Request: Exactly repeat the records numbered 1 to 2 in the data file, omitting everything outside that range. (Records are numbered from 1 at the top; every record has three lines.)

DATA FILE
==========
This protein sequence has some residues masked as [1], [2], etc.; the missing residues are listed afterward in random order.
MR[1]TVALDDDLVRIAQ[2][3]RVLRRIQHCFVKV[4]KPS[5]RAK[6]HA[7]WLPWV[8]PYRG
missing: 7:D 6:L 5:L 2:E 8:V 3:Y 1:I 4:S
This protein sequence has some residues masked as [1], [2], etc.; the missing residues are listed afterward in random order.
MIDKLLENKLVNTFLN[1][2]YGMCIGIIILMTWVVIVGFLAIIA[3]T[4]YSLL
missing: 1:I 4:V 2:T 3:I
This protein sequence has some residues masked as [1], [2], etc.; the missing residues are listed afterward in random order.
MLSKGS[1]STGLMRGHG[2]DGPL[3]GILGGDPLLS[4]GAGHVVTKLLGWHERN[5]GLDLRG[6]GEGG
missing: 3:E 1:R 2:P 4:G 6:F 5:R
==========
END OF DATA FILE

This protein sequence has some residues masked as [1], [2], etc.; the missing residues are listed afterward in random order.
MR[1]TVALDDDLVRIAQ[2][3]RVLRRIQHCFVKV[4]KPS[5]RAK[6]HA[7]WLPWV[8]PYRG
missing: 7:D 6:L 5:L 2:E 8:V 3:Y 1:I 4:S
This protein sequence has some residues masked as [1], [2], etc.; the missing residues are listed afterward in random order.
MIDKLLENKLVNTFLN[1][2]YGMCIGIIILMTWVVIVGFLAIIA[3]T[4]YSLL
missing: 1:I 4:V 2:T 3:I